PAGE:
Overcoming Organizational Resistance to Change: Gauging, Steering Executive Support

This is the first post in a four-part series that discusses strategies and tactics to overcome resistance to organizational change in the public sector. The next installment will be posted in two weeks. Anyone who has ever engaged in business transformation efforts has encountered organizational resistance to change. This resistance to change is especially acute in the public sector, specifically, the Federal Government. While the private sector initiative champion is typically armed with a comprehensive, quantitative analysis that confirms the benefits of a business transformation effort and placates organizational resistance to change, in the public sector one does not have the luxury of silencing critics with a meticulous ROI or Net Present Value analysis.

In the absence of a profit and loss motive (and in an operations Graphic Outlining Series on Organization Changeenvironment too often characterized by ambiguous, overly-generalized estimates of cost avoidance and cost savings) convincing federal employees and stakeholders of the benefits of change is especially difficult. Therefore, achieving lasting and impactful transformative change in the Federal Government requires adeptness in navigating organizational resistance to change.

Over the course of the coming weeks, I'll present four key change management challenges and discuss ways in which these challenges can be overcome. The four topics discussed in this blog series do not provide a complete set of best practices for overcoming public sector organizational resistance to change. However, when coupled with the traditional, organization-neutral methods for overcoming resistance to change (e.g. stakeholder training, leveraging personal relationships, selecting charismatic initiative team leaders), the five nuanced strategies described in this paper provide a firm foundation for successfully overcoming resistance to change in Federal Agencies.

More specifically, I'll focus on the implementation aspect of business transformation. In selecting a business transformation initiative, organizations must always be mindful of the organizational resistance that the initiative is likely to encounter. However, rather than limiting its transformative ambitions, an organization is better served by improving its change management abilities. Therefore, the aim of this blog is to present change management strategies that empower Federal Agencies to pursue more impactful business transformation initiatives.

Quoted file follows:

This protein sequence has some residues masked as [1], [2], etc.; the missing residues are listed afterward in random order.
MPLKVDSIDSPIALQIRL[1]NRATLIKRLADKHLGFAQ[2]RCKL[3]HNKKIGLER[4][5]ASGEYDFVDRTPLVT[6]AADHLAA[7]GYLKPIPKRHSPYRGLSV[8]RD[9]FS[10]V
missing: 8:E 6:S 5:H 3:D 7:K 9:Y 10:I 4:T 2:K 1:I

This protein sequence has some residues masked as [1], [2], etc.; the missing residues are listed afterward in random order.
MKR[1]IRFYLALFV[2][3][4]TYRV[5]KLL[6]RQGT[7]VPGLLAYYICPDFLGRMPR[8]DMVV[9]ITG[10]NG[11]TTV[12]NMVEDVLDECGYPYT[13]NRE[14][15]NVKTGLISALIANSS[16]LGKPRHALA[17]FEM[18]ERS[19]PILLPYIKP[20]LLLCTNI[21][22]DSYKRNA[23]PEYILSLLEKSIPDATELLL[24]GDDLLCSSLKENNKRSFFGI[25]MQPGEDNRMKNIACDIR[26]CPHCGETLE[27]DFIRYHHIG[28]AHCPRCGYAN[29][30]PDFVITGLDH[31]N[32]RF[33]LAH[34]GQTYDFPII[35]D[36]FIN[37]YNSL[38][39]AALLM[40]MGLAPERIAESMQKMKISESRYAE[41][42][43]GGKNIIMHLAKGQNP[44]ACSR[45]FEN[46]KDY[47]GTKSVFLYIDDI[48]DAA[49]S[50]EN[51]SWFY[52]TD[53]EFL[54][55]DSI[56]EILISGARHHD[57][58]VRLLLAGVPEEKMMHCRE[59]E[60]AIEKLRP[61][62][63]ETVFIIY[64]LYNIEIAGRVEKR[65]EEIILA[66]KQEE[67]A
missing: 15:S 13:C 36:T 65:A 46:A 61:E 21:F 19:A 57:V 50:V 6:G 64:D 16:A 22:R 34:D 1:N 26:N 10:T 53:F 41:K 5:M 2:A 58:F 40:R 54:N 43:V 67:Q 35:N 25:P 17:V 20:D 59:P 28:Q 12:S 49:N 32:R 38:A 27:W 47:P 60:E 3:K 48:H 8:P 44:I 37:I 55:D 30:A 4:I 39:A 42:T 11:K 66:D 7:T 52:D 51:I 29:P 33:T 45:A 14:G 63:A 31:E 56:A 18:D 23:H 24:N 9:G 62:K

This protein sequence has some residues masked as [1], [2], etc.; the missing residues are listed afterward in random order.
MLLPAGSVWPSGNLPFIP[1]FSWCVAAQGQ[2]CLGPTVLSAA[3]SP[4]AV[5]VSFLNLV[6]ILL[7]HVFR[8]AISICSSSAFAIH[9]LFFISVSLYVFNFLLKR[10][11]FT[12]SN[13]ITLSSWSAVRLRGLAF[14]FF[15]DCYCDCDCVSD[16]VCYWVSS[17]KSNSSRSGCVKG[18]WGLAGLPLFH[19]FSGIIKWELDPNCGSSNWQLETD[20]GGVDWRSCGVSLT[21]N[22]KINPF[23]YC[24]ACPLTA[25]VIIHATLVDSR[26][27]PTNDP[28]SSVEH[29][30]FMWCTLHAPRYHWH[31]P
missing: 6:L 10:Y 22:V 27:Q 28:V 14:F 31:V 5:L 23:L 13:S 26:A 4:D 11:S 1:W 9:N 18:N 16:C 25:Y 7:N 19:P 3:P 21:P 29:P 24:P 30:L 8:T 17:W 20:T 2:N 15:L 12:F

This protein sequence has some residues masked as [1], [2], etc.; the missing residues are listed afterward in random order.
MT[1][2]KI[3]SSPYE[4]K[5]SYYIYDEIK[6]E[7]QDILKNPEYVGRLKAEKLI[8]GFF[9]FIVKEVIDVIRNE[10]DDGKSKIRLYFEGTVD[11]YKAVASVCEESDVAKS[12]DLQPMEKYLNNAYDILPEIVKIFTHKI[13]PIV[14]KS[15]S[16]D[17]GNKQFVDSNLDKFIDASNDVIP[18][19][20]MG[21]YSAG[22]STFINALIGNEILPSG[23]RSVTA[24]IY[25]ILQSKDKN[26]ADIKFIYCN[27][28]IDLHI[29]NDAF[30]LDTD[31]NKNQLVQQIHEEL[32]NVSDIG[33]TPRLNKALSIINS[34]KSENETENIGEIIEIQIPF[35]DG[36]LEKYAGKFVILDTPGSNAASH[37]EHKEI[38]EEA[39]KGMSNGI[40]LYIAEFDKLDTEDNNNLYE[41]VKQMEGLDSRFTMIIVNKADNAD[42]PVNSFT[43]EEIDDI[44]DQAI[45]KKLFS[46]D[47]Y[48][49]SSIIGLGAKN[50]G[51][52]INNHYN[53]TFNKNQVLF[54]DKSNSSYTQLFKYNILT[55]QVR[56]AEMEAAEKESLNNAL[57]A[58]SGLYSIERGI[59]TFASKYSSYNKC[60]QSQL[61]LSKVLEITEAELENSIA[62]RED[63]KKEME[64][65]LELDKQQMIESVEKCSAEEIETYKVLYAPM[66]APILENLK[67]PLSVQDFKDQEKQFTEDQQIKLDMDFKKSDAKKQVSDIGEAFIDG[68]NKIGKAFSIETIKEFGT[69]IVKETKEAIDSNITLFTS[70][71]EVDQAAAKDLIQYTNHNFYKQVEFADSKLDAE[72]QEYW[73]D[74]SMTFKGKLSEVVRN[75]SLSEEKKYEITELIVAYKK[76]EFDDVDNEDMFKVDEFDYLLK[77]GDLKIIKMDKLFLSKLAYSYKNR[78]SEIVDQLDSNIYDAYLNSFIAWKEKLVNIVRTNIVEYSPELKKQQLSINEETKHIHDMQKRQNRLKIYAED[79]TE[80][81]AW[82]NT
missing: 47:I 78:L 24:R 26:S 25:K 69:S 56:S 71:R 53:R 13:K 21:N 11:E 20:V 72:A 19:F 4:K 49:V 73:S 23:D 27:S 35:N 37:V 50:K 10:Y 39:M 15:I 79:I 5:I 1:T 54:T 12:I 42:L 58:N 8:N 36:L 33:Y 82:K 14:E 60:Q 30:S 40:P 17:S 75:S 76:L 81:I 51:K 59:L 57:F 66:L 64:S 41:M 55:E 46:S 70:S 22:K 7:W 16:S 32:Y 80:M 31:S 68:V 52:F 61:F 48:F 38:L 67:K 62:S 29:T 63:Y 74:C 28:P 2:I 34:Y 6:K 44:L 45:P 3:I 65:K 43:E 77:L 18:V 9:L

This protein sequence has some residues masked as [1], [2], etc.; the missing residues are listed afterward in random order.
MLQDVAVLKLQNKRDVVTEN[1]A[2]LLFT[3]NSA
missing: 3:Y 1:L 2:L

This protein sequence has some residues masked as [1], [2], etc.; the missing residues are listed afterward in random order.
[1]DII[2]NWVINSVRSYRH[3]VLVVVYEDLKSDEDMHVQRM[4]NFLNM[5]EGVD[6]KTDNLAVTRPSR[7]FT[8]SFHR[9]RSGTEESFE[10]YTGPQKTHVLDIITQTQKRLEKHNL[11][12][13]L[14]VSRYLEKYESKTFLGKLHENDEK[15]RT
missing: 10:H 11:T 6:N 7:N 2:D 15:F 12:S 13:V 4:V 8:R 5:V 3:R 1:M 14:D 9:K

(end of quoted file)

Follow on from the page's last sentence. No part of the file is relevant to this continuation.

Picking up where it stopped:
Gauging and Steering Executive Support

Problem: Without an executive directive sanctioning the business transformation initiative from the onset of the effort, most employees simply will not take the initiative seriously. However, a directive issued before the new process or initiative is clearly defined can leave employees confused, frustrated and disillusioned – unaware of what they are supposed to be doing or changing.

Solution: The solution is in the language: The executive directive (issued by the agency COO or someone of similar, executive status) does in fact need to be issued at an early stage in the business transformation effort. Employees must know that a mandate is in place, and that change will occur. However, the employees must also believe that they have the power to shape the process rather than having it forced down their throat.

This balance can be achieved through a carefully worded directive stating that “an exploratory committee has been formed to develop …….” or that the agency “recognizes a need to improve…. and over the next five months will reengineer the processes and policies surrounding…..”

The language in the directive must be firm and clear in communicating that the initiative has a designated implementation date and will result in a concrete outcome that has teeth. However, the directive must also communicate that the new processes/solutions are a work in progress and that employee feedback will be solicited in shaping the final outcome. Stating in the directive exactly how this feedback will be collected (e.g. Initiative Roadshow) provides further credence to the notion that agency management is genuinely committed to bottom-up innovation. Initiative champions should work closely with agency executives to craft the language and ensure that a carefully worded directive is issued before implementation efforts begin.

The supplemental benefit of the effort to issue a formal directive is that it allows the initiative champion to gauge the executives’ level of commitment to the business transformation. Discord amongst the executives as to the language in the directive or a long delay in its issuance; such occurrences are an unambiguous sign that the initiative does not have the necessary executive support to succeed.

By focusing on crafting and communicating the initiative policy early on in the effort’s lifecycle, the initiative champion is able to unveil many critical problems upfront and focus on overcoming those risks before moving forward with other initiative tasks. Overcoming organizational resistance to change requires executive support and solidarity coupled with the flexibility to iterate based on stakeholder needs. In the absence of these conditions, business transformation cannot occur.